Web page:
So I went over to Pandagon, as is my wont when encountering such stories, to find that while she hasn't mentioned this story in particular, she has written two very goods post that those of you who perhaps think that the story of Anthony Weiner's schlong is really worth bumping the clusterfuck at the Fukushima nuclear plant, drug-resistant e-coli, and the dangerous situation in the Middle East out of the news entirely might want to read. Because the pearl-clutching over Anthony Weiner's penchant for online sex isn't taking place in a vacuum, but in a culture in which the worst kind of judgmental prudery -- the kind we read about in high school when we read The Scarlet Letter -- has become mainstream. Some of this is just the obligatory hippie-punching, some of it from Gen-Xers who will spend the next thirty years hating baby boomers who got to have lots of sex before AIDS came along because they think we had all the fun. But much of it seems to be coming from highly sexually-confused people with serious power issues who want to work out on women's reproductive systems their own self-loathing and need for power in a world in which ordinary people are becoming more powerless. Because every time a Washington Republican talks about "family values", it almost always seems to be accompanied by a Deep Dark Secret. In Anthony Weiner's case, it's about a sexual peccadillo involving consenting adult females that is iin no way in conflict with any issues for which he has fought in office. And that's something that should not be forgotten, even though we don't want to start heading down the road that Randi Rhodes did last night in her non-nuanced defense of Weiner, in which she started painting the women involved as some kind of terrible people for participating in this with him. Do we really have to paint the women who were involved as whores in order to provide some perspective? Af course the fact that one of them, Megan Broussard (from Texas, of course) immediately went running to Fox News makes the word "setup" worm its way into my brain and is an ominous indication that in America, where celebrity is the only currency that has any value, it's difficult to resist the 15 minutes an involvement in a story like this gives you. I would hope that the dollar bills being thrown around doesn't result in consenting adult women trying to paint themselves as helpless victim of a powerful man. Because then we get right back to prudery and to Amanda's OTHER article, about just how much damage culture warriors can do simply by putting their nonsense out into mainstream public discourse. We saw it in the Clinton foofarah of the 1990's, in which an adulterous House Speaker tried to impeach an adulterous president. God knows we see it in Rick Santorum, who's the most virulent anti-contraception advocate out there.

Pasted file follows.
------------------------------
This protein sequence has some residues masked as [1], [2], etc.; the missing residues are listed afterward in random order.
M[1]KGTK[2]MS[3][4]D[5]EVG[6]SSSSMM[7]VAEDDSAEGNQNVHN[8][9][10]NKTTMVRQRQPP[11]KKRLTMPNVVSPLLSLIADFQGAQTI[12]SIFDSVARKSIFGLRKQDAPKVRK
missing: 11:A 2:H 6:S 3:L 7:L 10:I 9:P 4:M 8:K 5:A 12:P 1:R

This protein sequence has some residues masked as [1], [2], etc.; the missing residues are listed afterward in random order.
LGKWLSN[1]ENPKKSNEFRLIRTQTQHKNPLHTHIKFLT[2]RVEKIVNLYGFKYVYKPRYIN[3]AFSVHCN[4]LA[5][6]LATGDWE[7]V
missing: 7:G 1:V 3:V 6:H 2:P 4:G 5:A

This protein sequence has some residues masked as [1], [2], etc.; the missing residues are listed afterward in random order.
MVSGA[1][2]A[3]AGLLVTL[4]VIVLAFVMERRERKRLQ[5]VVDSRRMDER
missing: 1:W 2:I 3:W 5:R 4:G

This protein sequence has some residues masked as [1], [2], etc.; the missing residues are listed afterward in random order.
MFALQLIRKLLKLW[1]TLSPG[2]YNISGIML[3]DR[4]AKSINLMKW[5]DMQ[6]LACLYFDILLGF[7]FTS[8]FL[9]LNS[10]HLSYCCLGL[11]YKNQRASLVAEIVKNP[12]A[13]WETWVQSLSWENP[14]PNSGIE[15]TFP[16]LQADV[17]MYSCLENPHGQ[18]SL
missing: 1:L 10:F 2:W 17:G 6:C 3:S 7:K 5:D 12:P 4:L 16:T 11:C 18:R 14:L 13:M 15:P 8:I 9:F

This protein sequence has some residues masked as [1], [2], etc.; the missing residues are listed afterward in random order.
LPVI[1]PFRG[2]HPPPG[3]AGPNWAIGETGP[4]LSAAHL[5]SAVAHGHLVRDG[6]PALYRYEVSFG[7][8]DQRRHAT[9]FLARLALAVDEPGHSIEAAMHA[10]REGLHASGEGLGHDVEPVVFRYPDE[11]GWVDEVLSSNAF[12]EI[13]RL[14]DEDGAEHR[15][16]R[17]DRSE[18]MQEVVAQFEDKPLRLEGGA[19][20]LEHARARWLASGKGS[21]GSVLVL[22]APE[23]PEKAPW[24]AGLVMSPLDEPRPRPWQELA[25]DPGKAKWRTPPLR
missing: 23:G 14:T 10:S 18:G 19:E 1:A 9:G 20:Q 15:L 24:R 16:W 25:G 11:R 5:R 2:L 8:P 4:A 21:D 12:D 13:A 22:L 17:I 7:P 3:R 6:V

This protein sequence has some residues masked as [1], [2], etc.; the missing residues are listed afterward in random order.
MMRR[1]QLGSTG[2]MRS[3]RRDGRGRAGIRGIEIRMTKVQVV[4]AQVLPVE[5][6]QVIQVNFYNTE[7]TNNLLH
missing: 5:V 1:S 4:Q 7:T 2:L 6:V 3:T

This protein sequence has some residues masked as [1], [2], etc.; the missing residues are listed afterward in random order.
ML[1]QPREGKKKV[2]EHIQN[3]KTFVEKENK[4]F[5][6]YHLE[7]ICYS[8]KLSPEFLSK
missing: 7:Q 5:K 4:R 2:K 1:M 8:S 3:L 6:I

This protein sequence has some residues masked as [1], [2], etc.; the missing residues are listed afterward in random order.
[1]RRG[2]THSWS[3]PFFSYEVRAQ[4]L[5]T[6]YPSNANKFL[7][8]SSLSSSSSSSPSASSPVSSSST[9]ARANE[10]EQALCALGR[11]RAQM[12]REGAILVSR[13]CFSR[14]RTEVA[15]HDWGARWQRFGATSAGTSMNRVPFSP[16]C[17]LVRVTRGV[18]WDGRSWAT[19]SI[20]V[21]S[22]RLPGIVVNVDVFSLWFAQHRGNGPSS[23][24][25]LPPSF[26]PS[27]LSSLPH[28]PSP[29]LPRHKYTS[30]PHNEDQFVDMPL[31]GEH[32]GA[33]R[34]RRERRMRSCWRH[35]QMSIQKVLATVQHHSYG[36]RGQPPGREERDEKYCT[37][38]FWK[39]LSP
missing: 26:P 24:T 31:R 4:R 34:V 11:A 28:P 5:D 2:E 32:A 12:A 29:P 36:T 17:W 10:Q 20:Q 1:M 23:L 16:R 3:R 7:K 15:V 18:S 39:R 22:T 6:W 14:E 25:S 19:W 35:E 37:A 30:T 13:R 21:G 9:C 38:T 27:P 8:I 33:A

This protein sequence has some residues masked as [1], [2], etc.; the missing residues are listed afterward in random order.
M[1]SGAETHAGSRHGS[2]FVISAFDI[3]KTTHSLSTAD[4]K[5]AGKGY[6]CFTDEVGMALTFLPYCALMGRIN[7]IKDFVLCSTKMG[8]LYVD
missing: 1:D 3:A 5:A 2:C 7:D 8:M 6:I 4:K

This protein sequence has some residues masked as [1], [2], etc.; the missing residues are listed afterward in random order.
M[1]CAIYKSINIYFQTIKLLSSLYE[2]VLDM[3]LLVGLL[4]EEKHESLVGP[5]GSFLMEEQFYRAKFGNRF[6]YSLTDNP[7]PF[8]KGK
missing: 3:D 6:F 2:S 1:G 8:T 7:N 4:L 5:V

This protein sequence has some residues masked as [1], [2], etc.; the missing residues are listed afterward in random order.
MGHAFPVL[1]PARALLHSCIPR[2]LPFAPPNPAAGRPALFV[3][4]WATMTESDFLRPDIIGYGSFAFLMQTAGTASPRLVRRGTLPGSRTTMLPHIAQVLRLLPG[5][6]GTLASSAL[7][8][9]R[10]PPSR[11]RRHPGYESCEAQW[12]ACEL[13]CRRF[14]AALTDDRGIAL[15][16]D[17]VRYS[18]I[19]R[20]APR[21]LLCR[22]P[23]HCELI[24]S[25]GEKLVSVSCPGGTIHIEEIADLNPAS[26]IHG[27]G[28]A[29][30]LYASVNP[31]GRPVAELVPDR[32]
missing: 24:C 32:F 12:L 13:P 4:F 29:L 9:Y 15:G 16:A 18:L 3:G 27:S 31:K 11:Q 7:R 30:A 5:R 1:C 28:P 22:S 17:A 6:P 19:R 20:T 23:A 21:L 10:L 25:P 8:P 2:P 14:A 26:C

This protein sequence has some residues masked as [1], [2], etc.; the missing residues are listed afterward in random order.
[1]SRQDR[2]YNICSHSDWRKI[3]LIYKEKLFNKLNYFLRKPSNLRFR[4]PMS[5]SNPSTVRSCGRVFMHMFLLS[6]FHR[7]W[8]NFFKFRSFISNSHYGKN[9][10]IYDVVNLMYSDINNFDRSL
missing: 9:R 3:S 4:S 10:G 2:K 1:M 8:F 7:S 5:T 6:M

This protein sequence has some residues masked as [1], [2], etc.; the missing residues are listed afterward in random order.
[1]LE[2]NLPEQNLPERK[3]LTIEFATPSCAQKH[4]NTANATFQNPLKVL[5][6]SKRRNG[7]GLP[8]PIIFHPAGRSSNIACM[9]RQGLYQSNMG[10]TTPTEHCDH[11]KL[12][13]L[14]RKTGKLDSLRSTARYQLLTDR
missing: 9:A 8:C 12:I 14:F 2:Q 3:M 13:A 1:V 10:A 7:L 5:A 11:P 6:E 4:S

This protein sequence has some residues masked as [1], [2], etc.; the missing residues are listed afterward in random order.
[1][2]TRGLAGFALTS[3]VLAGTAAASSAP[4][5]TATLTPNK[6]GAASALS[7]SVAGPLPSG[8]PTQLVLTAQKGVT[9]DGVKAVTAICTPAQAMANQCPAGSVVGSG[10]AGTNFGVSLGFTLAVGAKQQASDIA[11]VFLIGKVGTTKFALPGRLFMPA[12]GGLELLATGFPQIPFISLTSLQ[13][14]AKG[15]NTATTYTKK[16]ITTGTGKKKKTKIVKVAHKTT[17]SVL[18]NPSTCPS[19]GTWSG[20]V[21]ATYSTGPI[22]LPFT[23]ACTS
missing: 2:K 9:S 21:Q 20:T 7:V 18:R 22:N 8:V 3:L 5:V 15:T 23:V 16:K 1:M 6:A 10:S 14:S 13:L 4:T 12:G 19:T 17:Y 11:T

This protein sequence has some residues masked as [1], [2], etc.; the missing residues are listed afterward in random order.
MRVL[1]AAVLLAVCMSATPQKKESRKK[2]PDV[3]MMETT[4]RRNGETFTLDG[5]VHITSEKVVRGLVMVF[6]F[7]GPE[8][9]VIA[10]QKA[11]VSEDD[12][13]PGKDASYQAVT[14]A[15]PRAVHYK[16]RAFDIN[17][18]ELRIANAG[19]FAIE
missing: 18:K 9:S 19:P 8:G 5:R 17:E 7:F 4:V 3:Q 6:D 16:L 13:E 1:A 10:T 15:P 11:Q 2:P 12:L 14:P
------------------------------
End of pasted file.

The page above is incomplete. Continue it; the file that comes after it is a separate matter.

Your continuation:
Which of course brings us back to Greg Fultz, the man who bought a billboard because his girlfriend dares make a decision about her future without giving him final say-so. Right now Greg Fultz is news. But in a climate in which any sexual activity that doesn't involve missionary position heterosexual intercourse within marriage for the sole purpose of begetting children is regarded as perverse and unseemly, it's only a matter of time before Greg Fultz and what he did become simply part of a revival of woman-suppression in our country.

UPDATE: it seems that Greg Fultz has a history of violent rhetoric against women on Twitter (screenshot and examples here). Why am I not surprised?

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Anonymous skywind said...
I'm glad you wrote about this; I was absolutely speechless when I read the story on Jezebel. He writes to the New Mexico legislature, "[I] have always wanted to have a family...I had finally conceived a child and i [sic] was more thrilled then [sic] the girlfriend." *I* conceived a child? Please. Dude has some SERIOUS issues.

Blogger jurassicpork said...
My ex-wife aborted my child in 1991 (so she wouldn't have to accept child support and see me during visits). I didn't buy an ad or a billboard and whine about it. Sure, it hurt and still does. That may have been the daughter I'd always wanted and never got. But it was still a private affair for both parties.